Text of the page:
Solving the cases of Japanese citizens kidnapped by North Korean agents in the 1970s and '80s was at the top of Tokyo's agenda Wednesday ahead of its first full talks with the communist government in a year. Japan's delegation, led by the Foreign Ministry's Asia specialist, Akitaka Saiki, headed to Beijing on Wednesday for what Tokyo says are open-ended talks set to start Thursday.
While Japanese officials say they also want to discuss the North's nuclear weapons and missile programs, the unsolved decades-old abduction cases were Tokyo's first order of business. Later Wednesday, Prime Minister Junichiro Koizumi told reporters Japan would keep up efforts to get the North to come clean on both issues.
North Korea in 2002 admitted to abducting 13 Japanese citizens and allowed five of them to return to Japan, claiming that the other eight victims had died.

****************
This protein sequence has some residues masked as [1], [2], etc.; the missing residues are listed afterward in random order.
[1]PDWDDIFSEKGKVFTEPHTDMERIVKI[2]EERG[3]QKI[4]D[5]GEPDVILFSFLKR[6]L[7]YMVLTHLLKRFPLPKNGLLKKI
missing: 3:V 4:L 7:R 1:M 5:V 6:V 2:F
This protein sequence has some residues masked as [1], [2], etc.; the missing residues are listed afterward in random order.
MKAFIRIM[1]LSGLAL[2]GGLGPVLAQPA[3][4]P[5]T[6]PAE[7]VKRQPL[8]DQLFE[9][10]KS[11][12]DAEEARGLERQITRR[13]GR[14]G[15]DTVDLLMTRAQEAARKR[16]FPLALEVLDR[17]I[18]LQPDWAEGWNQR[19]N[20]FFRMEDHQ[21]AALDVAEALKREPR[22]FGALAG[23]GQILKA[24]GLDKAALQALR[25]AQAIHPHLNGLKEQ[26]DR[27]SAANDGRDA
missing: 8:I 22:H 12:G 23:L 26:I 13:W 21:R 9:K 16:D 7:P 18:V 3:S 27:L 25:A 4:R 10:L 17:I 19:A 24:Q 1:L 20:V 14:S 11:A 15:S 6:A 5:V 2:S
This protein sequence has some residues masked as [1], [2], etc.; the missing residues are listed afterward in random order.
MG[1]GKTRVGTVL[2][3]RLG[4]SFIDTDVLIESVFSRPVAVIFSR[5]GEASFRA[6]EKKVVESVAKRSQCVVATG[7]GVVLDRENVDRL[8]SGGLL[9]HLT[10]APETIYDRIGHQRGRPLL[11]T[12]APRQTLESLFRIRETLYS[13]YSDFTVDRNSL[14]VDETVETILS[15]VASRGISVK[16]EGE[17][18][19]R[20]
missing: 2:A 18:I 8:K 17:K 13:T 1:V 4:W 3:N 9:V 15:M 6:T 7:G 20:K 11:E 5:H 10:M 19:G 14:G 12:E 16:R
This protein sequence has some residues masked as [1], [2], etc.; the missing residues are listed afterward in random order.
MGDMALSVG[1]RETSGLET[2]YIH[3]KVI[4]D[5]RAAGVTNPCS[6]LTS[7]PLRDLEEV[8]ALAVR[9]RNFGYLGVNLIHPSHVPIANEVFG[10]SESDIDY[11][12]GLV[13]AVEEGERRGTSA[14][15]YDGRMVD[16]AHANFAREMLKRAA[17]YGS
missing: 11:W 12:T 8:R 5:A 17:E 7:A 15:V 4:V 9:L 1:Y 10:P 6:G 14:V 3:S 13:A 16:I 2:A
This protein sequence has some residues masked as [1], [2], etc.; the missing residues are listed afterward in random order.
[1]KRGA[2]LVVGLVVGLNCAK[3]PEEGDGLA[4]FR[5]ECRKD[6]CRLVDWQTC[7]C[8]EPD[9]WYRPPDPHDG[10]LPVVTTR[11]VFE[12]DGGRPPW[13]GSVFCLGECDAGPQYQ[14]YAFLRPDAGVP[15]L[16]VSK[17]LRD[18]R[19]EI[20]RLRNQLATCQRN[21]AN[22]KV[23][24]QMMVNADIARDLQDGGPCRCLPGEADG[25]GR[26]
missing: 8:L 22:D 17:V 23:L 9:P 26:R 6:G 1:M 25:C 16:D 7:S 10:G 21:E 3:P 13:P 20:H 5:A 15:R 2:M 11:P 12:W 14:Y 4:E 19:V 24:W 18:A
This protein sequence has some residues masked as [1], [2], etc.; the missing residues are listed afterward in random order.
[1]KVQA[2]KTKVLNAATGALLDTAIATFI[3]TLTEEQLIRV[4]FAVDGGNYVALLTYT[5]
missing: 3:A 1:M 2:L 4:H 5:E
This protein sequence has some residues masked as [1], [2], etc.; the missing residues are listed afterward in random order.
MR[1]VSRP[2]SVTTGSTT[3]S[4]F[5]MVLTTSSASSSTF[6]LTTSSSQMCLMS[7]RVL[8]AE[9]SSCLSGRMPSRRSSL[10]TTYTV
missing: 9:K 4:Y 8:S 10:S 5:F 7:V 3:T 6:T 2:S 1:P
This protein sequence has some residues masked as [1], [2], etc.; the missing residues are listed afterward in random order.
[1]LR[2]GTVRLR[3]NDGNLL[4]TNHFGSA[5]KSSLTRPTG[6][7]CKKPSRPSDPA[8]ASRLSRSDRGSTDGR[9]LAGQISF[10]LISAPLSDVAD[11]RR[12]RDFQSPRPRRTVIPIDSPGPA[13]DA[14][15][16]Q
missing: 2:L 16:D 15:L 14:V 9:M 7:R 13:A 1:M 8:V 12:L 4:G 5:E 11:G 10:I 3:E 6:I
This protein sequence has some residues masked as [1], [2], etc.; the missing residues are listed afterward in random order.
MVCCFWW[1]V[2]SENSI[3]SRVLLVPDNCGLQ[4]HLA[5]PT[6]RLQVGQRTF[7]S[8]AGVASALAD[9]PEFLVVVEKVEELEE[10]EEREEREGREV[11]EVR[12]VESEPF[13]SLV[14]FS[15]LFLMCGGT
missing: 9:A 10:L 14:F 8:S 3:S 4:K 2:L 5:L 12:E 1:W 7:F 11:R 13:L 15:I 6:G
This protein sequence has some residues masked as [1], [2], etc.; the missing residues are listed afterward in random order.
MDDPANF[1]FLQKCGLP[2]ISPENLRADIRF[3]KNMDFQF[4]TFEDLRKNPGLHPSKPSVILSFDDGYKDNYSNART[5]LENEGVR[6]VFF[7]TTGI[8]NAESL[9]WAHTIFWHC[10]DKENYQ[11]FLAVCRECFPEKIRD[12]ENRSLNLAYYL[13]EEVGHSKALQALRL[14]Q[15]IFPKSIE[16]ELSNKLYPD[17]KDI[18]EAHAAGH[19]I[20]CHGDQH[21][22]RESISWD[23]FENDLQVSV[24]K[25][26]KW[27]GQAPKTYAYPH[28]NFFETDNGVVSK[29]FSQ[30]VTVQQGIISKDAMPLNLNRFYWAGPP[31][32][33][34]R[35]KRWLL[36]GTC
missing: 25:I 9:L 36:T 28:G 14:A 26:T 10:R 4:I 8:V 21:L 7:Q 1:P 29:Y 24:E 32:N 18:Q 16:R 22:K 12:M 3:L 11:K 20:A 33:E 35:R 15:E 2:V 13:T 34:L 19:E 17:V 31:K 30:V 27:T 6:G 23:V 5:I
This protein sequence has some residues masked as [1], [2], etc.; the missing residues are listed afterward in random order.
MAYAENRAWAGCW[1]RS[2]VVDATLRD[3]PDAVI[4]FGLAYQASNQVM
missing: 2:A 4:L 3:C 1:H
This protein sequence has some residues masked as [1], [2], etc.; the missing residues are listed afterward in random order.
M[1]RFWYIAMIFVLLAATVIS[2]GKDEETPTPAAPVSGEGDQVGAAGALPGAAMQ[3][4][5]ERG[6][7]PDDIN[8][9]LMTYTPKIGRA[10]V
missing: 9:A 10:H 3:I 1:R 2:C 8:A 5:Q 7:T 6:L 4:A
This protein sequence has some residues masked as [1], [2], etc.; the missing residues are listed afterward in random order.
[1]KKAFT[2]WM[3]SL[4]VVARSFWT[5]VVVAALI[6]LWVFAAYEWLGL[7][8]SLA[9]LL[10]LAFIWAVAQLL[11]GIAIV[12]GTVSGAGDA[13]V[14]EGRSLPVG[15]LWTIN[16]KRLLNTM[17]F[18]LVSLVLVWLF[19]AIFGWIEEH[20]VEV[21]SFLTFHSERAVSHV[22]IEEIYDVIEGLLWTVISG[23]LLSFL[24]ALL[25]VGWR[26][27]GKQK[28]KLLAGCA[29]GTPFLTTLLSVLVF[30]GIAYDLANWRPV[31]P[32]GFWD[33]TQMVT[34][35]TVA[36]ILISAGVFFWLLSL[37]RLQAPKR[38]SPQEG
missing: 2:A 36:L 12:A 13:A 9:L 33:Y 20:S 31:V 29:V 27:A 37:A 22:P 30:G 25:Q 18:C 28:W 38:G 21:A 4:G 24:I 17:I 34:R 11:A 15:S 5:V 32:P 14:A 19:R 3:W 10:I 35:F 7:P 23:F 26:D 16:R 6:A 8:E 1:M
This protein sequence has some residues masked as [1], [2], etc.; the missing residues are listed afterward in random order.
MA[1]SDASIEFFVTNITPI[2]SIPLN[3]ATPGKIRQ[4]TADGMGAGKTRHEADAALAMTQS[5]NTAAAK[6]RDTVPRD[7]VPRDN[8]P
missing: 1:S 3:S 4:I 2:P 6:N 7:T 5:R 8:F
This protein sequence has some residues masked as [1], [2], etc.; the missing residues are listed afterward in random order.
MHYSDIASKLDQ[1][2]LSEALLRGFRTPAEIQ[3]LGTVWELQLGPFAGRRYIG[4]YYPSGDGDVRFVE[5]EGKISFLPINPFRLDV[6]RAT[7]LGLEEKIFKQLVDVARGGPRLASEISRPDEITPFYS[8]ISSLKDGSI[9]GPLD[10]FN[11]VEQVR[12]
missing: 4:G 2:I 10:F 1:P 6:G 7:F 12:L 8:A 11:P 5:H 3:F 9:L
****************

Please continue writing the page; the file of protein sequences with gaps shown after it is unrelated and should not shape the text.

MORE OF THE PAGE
But Tokyo says the North has never provided conclusive proof of the deaths, and many in Japan suspect some of the victims may still be alive. Japan also says there are at least several other cases of suspected abductions that North Korea has not properly investigated. A Foreign Ministry official in Tokyo said the Japanese delegation will press North Korea to provide more information about the missing Japanese and to hand over any survivors. Tokyo is also ready to discuss unresolved issues related to Japan's wartime actions, the official said on condition of anonymity under ministry rules.
Kaoru Hasuike, one of the five, met the two men in a camp 20 kilometers (12 miles) southeast of Pyongyang in the mid-1980s, NHK said, citing unidentified sources. A.M.
They did not initially want democracy in Iraq or Afghanistan. The Americans wanted to take those countries under their control